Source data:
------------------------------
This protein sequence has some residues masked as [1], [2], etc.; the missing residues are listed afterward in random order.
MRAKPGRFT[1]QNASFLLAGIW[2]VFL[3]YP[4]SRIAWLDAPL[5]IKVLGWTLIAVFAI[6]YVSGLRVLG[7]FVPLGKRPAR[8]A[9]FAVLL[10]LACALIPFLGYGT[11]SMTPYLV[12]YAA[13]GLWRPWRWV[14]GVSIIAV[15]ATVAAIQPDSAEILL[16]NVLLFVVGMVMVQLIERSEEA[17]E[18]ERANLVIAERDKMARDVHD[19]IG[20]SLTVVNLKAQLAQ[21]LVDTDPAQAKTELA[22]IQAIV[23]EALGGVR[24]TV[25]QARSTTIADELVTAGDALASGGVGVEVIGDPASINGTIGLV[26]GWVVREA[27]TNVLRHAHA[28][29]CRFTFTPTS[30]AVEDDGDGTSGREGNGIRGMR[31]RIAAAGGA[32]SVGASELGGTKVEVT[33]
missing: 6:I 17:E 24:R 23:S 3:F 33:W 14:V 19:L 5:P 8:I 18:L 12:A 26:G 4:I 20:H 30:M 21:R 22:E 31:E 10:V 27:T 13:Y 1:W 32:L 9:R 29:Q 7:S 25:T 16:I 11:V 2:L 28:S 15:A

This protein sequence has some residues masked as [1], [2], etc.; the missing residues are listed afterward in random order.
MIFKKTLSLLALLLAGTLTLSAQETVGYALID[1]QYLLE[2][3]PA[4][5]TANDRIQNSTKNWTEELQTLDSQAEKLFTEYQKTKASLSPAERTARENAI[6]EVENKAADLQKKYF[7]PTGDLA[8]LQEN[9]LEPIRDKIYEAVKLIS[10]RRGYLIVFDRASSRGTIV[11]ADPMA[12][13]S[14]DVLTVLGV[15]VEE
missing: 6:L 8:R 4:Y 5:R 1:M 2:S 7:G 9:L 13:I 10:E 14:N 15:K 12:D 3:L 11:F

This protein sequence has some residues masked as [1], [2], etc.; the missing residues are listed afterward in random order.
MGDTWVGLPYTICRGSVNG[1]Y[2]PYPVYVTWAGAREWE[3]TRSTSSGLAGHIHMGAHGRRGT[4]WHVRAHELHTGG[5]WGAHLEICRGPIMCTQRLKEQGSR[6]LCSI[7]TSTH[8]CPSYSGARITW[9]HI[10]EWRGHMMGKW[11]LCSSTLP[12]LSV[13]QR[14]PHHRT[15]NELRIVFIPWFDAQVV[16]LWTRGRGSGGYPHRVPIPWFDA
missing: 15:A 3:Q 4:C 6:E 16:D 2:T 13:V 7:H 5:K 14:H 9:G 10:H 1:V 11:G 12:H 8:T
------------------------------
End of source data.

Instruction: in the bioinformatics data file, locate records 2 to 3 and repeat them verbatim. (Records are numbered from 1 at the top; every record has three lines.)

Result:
This protein sequence has some residues masked as [1], [2], etc.; the missing residues are listed afterward in random order.
MIFKKTLSLLALLLAGTLTLSAQETVGYALID[1]QYLLE[2][3]PA[4][5]TANDRIQNSTKNWTEELQTLDSQAEKLFTEYQKTKASLSPAERTARENAI[6]EVENKAADLQKKYF[7]PTGDLA[8]LQEN[9]LEPIRDKIYEAVKLIS[10]RRGYLIVFDRASSRGTIV[11]ADPMA[12][13]S[14]DVLTVLGV[15]VEE
missing: 6:L 8:R 4:Y 5:R 1:M 2:S 7:G 9:L 13:I 10:E 14:N 15:K 12:D 3:L 11:F

This protein sequence has some residues masked as [1], [2], etc.; the missing residues are listed afterward in random order.
MGDTWVGLPYTICRGSVNG[1]Y[2]PYPVYVTWAGAREWE[3]TRSTSSGLAGHIHMGAHGRRGT[4]WHVRAHELHTGG[5]WGAHLEICRGPIMCTQRLKEQGSR[6]LCSI[7]TSTH[8]CPSYSGARITW[9]HI[10]EWRGHMMGKW[11]LCSSTLP[12]LSV[13]QR[14]PHHRT[15]NELRIVFIPWFDAQVV[16]LWTRGRGSGGYPHRVPIPWFDA
missing: 15:A 3:Q 4:C 6:E 16:D 2:T 13:V 7:H 5:K 14:H 9:G 10:H 1:V 11:G 12:H 8:T